Recently, a television show about teen suicide, 13 Reasons Why, has prompted many important discussions among young people, teachers and parents about teenage depression and the at-times fatal consequences of not taking action.
As physicians who specialize in child and adolescent psychiatry, our team works with young people and adults who have contemplated suicide and once felt like they had no other option. If someone you care about may be considering taking his or her own life, there are warning signs you can look for, professional support available, and helpful ways to respond to a loved one in need.
Risk Factors in Teenagers
- Prior suicide attempt
- Drug and alcohol use
- History of mental illness
- Childhood abuse
- Exposure to a traumatic event
- Lack of a support from friends or family
- Access to a gun or other means to attempt suicide
- Hostile home, social or school environment
- Exposure to other teen or family suicides
- Victim of bullying at school or online
- Verbal hints about suicide or saying other goodbye statements
- Changes in eating and sleeping habits
- Withdrawal from friends and family
- Loss of interest in hobbies or activities that they once enjoyed
- Violent, rebellious behavior, or angry outbursts
- Running away
- Drug and alcohol use
- Unusual neglect of personal appearance
- Persistent boredom, difficulty concentrating
- Poor energy and not wanting to get out of bed
- Change in the quality of schoolwork or declining grades
- Frequent complaints about physical symptoms related to emotions, such as stomach aches, headaches, fatigue or pain
- Rejecting praise or rewards
What You Can Do To Help
Don’t be afraid to act. Saying something to a loved one in need is more helpful than simply hoping your instincts are wrong. You can also approach a mental health professional who can guide you in how to best help a loved one.
- Take them seriously. If you are concerned or have doubts if someone is suicidal, call 911 immediately so a professional can evaluate the situation.
- Speak with them privately.
- Be sensitive, non-judgmental, patient and calm.
- Allow the person to express himself or herself and listen attentively.
- Reassure them that no one experiences one feeling forever. Feelings are temporary. Suicide does not provide relief from temporary suffering, and help is available.
- Directly ask them if they are considering suicide.
- Immediately remove access to all weapons, knives, guns, sharps, medications (over the counter and prescription) or potentially dangerous items. Place them under lock and key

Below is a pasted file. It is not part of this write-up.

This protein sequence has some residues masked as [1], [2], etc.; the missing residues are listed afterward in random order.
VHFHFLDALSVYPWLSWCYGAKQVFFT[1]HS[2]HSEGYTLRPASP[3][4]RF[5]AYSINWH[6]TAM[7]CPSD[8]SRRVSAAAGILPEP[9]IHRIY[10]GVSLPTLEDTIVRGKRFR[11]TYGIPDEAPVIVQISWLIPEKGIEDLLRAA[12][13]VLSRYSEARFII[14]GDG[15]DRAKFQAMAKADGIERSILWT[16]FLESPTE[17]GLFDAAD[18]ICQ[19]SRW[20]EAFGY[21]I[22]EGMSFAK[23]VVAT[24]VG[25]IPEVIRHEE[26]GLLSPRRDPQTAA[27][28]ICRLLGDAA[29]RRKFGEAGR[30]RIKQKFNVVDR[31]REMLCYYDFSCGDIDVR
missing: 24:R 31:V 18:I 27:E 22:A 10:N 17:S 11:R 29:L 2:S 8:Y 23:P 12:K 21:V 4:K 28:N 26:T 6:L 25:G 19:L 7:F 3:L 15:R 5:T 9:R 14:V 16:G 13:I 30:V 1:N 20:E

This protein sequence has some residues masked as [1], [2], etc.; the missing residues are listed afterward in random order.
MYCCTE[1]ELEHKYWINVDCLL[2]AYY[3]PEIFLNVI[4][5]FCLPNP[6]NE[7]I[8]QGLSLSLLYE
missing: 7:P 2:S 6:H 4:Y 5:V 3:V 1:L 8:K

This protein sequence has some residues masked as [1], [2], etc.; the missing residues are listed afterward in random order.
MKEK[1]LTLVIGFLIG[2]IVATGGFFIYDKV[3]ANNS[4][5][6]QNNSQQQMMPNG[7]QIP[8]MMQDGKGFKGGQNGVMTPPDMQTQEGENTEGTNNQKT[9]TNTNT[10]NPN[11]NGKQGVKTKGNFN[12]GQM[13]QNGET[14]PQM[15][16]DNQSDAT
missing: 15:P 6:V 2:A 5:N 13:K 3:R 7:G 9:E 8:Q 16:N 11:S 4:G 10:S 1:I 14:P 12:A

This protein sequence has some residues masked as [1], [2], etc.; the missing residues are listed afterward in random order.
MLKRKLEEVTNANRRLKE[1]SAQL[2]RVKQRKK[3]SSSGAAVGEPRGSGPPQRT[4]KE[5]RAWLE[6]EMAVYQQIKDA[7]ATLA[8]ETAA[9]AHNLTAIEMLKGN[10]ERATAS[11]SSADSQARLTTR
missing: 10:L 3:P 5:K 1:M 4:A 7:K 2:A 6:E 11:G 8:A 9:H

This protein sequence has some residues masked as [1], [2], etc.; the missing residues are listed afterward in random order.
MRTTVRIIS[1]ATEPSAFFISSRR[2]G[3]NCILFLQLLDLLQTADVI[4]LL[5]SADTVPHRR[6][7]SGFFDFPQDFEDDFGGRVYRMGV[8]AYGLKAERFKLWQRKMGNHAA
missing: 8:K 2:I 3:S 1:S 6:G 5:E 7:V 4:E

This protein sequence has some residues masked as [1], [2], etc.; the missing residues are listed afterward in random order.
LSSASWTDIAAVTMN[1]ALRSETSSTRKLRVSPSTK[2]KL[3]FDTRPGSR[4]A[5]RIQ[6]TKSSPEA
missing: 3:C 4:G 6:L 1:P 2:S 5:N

- Help them find assistance by calling 911 and getting in touch with a mental health professional.
- Let them know that they are important to you.
- Don’t act shocked.
- Don’t promise to keep it to yourself.
- Don’t assume that they would never attempt suicide.
- Don’t argue with them about the meaning of life.
- Don’t feel responsible or give advice. They need professional help.
- Don’t leave them alone.
Seek professional help.
There are resources in place to help walk you through what to do to help.
Call or encourage the person to call the free, confidential National Suicide Prevention Lifeline at 1-800-273-TALK or 1-800-SUICIDE. They can also text TALK to 741741 and get in contact with a crisis counselor.
For teens who identify as LGBTQ they can call the LGBTQ Helpline at (305) 646-3600.
If they refuse help and you are concerned they are suicidal, call 911 immediately. If the person is not acutely suicidal, call 305-355-9028 to schedule an outpatient appointment with a UMiami Health child and adolescent psychiatrist. Depression and suicidal feelings are treatable and require the attention of a mental health professional.
Mental illness is a real problem that affects the lives of many children and adolescents. However, help is available. There are social workers, counselors, psychologists and psychiatrists who work together to use evidence based therapies and medications to treat mental illness. We are here to offer support in the most challenging times and to save lives.
In Their Words Contributor
Dr. Judith Regan is an expert in child and adolescent psychiatry with the University of Miami Health System. She and her team members, Dr.s Raul Poulsen and Samantha Saltz, contributed to this blog.